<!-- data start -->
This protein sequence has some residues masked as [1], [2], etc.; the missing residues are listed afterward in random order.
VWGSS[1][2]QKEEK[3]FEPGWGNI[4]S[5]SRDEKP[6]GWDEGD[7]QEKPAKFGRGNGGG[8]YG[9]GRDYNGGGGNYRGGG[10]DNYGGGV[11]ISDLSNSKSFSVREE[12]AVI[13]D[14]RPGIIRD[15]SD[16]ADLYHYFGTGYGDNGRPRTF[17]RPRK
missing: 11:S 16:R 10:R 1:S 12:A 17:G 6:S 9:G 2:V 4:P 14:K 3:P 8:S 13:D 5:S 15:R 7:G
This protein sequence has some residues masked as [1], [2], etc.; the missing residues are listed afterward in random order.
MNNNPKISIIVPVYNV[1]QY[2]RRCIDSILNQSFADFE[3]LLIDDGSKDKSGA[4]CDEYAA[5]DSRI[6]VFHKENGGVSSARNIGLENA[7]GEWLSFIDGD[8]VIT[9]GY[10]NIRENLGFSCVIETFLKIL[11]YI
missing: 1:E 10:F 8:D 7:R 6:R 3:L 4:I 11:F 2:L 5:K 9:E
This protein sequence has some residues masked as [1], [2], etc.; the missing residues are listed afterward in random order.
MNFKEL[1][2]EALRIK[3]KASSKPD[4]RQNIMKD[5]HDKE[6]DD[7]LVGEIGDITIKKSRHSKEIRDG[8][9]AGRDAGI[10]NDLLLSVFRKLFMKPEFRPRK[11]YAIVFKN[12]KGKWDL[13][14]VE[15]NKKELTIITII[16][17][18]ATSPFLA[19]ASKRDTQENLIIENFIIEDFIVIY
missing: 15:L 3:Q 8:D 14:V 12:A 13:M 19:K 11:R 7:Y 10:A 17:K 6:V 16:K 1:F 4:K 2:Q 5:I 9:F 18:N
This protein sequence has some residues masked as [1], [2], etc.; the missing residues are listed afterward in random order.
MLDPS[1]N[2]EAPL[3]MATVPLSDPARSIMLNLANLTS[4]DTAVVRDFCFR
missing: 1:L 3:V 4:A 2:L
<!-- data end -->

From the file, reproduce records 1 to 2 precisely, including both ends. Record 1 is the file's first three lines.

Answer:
This protein sequence has some residues masked as [1], [2], etc.; the missing residues are listed afterward in random order.
VWGSS[1][2]QKEEK[3]FEPGWGNI[4]S[5]SRDEKP[6]GWDEGD[7]QEKPAKFGRGNGGG[8]YG[9]GRDYNGGGGNYRGGG[10]DNYGGGV[11]ISDLSNSKSFSVREE[12]AVI[13]D[14]RPGIIRD[15]SD[16]ADLYHYFGTGYGDNGRPRTF[17]RPRK
missing: 11:S 16:R 10:R 1:S 12:A 17:G 6:S 9:G 2:V 4:P 14:K 3:P 8:S 13:D 5:S 15:R 7:G
This protein sequence has some residues masked as [1], [2], etc.; the missing residues are listed afterward in random order.
MNNNPKISIIVPVYNV[1]QY[2]RRCIDSILNQSFADFE[3]LLIDDGSKDKSGA[4]CDEYAA[5]DSRI[6]VFHKENGGVSSARNIGLENA[7]GEWLSFIDGD[8]VIT[9]GY[10]NIRENLGFSCVIETFLKIL[11]YI
missing: 1:E 10:F 8:D 7:R 6:R 3:L 4:I 11:F 2:L 5:K 9:E